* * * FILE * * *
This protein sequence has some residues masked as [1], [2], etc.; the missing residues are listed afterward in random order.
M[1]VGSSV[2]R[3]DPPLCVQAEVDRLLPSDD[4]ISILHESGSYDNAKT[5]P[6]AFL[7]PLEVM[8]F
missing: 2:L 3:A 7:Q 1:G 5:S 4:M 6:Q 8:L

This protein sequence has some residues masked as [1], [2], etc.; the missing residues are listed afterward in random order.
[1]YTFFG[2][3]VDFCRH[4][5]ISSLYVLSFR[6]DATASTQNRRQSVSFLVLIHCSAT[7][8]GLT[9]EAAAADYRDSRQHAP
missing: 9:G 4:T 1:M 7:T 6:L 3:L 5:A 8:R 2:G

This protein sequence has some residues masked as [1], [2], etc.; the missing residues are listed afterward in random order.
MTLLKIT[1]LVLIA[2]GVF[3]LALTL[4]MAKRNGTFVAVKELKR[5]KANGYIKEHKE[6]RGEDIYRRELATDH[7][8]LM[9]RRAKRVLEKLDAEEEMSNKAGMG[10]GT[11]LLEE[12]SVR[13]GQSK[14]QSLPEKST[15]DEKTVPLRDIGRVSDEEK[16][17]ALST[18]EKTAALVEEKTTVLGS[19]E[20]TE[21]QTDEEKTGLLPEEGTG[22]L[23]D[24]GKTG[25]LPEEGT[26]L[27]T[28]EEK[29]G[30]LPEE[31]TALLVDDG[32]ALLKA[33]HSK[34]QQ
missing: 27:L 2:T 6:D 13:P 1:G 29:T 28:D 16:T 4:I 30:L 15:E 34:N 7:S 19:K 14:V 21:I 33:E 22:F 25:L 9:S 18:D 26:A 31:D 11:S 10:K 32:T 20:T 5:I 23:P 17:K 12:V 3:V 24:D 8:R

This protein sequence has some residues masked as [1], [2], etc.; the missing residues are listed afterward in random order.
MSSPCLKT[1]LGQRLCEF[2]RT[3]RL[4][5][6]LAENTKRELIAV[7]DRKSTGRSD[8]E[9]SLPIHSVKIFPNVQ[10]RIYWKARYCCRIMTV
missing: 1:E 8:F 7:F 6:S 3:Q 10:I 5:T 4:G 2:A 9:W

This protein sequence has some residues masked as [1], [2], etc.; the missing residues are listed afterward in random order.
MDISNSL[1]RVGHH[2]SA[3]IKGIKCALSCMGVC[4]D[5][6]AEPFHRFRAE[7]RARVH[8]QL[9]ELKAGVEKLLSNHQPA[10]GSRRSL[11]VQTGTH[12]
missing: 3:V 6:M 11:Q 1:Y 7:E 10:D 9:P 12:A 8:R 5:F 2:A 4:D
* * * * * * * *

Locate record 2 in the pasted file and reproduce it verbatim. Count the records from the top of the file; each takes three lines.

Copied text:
This protein sequence has some residues masked as [1], [2], etc.; the missing residues are listed afterward in random order.
[1]YTFFG[2][3]VDFCRH[4][5]ISSLYVLSFR[6]DATASTQNRRQSVSFLVLIHCSAT[7][8]GLT[9]EAAAADYRDSRQHAP
missing: 9:G 4:T 1:M 7:T 6:L 3:L 5:A 8:R 2:G